Monday, July 28, 2014

Around the Web

We're glad to have the Samoutous back in Congo!  Before traveling to Impfondo, they were able to visit Dave and Teresa Bill in Ollombo.

From Teresa Bill on Facebook:

Our friends the Samoutous visited us for several days. We used Henri to speak to the kids, SS, youth and Sunday morning. His testimony is wonderful.

If you haven't seen the post 10 Reasons You Should Be a Missionary, be sure to check it out for reasons such as

10. You’ll get to try new things, like typhoid fever and amoebas.

3. Fashion rules will no longer apply.

Read all ten reasons here.

There's now a follow up post: More Reasons You Should Be a Missionary.
Included are some funny things and some serious things like:

You might even get to watch a Norwegian guy chase two wild wolves across a Central Asian grassland at 4am in order to take a photograph. You’ll understand why the wolves are running away.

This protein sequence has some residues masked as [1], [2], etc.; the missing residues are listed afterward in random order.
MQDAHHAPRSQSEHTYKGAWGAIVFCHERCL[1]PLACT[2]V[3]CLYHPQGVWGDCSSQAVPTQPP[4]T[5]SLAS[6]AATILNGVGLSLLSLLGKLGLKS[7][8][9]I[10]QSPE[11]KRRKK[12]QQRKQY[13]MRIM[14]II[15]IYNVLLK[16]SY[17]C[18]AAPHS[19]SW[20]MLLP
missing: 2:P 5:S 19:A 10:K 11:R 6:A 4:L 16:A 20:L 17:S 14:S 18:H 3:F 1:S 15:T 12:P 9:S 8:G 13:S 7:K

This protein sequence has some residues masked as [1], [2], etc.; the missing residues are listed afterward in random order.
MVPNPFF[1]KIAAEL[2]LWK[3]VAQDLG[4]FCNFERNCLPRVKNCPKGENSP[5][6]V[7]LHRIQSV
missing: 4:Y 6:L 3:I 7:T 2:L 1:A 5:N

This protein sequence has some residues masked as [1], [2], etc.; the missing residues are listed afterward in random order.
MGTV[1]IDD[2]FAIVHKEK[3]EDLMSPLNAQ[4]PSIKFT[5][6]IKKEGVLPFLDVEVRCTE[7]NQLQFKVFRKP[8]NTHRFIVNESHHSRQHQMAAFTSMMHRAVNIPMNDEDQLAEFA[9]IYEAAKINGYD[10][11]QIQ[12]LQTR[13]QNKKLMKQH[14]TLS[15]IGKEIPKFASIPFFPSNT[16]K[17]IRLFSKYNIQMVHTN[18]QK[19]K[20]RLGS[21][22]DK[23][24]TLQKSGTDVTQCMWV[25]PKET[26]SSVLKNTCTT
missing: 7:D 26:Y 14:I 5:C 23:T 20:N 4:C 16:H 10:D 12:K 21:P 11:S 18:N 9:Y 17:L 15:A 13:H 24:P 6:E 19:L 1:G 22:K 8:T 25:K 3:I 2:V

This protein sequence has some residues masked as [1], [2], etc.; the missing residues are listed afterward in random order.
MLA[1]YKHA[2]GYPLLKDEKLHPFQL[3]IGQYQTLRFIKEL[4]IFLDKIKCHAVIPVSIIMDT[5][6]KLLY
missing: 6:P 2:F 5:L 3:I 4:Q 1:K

- You’ll experience singing and worshiping God in other languages and you’ll catch a glimpse of what it will be like to worship God around His throne with every tribe, tongue, and nation!

Read the rest of the reasons here.


For more about life in Brazzaville, as well as scripture translation work be sure to check out Life Without a Recipe.
Picture of Santa in Brazzaville from Angi's blog "Life Without a Recipe
He's up year round.

Saturday, July 26, 2014


Another cutie!
Taking a friend and fellow soldier to surgery
A tent to handle overflow of patients.  Right now, it's mostly used for those who are discharged and waiting to go home.  Either they need to pay more on their hospital bill or they are waiting for transportation.
Eye clinic

$4 worth of bananas 
$4 worth of diet coke

Which is the better bargain?

I was trying to get a good picture of the sunset,
and these girls insisted on having their picture taken.
I love the seriousness of their expressions.
With the arrival of the rainy season, our yard has once again become a swamp.

Thursday, July 24, 2014

Teaching Local Nurses

Stephen was recently able to combine two of his passions- teaching and community health.